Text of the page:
It it over-simplistic to state that opposition was successful or unsuccessful in Russia from 1855 and 1964. The effectiveness of opposition in Russia had to be evaluated according to the regime in power. For example, the opposition to Tsarism under Alexander II was unsuccessful as his assassination led to reactionary Tsarist rule for thirty six more years. However, the opposition under Nicholas II’s rule was highly successful, helping to lead to a communist government. All Russian governments in this period faced strong opposition to their regime with the period as a whole punctuated by riots, disturbances and revolutions.
For example, there were some upper class such as Alexander Cassatt, who was in charge of the Pennsylvania Railroad also supporters of regulation and political Reform. Second, the Populist movement was fighting for money while the Progressives were pursuing higher profit. People who made up primarily of poor farmers just want to have a common life with others; they found that movement did influence the economy and politics. Then the Populist Party started to fight for moral regeneration, political democracy, and anti-monopoly. In weekly reading, The Common People Are Being Robbed, Mary indicated that “The Puritans fleeing from oppression became oppressors”, and so did the farmers.
The long-term provision of large quantities of food may force down domestic prices and make matters worse for domestic farmers. It could be considered better for farmers to have a reduction in the subsidies given to farmers in the developed countries. 6. Continued dependency on aid means there is little incentive to be innovative and people develop a welfare mentality. 7.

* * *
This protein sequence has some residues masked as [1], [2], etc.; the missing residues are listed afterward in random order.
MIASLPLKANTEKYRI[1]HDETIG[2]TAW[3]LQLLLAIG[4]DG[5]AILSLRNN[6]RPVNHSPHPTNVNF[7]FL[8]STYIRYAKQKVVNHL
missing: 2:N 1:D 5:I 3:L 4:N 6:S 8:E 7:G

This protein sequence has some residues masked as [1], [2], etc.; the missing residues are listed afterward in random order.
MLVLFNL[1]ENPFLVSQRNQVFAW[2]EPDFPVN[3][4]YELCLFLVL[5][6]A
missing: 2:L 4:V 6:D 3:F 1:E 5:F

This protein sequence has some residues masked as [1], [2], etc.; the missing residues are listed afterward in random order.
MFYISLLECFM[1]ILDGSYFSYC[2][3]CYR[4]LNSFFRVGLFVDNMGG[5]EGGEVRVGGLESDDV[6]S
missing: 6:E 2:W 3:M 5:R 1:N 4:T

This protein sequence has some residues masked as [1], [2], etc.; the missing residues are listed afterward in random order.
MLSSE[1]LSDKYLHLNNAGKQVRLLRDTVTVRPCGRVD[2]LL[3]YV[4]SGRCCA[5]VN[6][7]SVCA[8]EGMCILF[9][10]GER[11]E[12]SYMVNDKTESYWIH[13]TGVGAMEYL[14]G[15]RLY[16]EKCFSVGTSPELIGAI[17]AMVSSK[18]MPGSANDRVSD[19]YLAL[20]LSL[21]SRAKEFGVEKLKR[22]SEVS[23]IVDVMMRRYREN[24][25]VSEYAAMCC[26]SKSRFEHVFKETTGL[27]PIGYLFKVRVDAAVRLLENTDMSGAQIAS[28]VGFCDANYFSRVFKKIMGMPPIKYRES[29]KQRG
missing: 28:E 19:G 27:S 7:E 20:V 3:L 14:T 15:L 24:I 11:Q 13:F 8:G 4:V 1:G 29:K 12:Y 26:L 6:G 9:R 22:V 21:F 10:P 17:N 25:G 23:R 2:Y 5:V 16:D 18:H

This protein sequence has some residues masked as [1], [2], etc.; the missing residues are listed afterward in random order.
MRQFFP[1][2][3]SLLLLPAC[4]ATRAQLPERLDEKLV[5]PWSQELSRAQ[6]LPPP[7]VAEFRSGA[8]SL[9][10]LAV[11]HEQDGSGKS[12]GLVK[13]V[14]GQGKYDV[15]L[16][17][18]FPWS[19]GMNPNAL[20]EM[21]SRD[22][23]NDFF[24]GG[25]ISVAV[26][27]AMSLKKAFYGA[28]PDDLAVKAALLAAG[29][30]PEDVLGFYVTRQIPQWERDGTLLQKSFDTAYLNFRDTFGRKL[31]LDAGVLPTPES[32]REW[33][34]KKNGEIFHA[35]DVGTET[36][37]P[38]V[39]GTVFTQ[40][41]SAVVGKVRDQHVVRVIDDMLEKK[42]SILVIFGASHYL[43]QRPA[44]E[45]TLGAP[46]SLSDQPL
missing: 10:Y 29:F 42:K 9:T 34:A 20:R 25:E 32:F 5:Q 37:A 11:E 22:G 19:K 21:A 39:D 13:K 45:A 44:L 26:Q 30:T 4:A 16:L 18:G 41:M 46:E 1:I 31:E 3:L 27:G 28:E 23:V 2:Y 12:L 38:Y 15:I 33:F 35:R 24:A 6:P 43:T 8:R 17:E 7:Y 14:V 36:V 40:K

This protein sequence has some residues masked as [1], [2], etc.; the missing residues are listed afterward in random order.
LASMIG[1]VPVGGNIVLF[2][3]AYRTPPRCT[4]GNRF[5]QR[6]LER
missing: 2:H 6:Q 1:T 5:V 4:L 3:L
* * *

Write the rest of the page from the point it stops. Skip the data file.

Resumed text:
This book foresees shortcomings for farmers and their crops as well economic distress. Populism is defined as people who are the under caste of society making a political movement. The farmers felt like they were beat around by big businesses, and felt like they had no political outreach to help them get an equal share for their work production. To oppose this they pulled together and formed the populist group called the Farmer’s Alliance. This helped the lower classes feel like they had some people.
Some of the exchanges that took place between the Old World and the New World included sugar, coffee, vegetables, precious metals, livestock, and diseases. These exchanges had both good and bad effects. Precious metals seemed to be a good thing, but they were plundered from the Aztec and Incan empires and usually melted down, destroying artifacts from those societies. Because these metals were so abundant, it caused inflation, thus actually lowering the standard of living for most in Europe. The crops helped to provide good food for the peasants of Europe and Ireland, helping to end the huge problem of famine.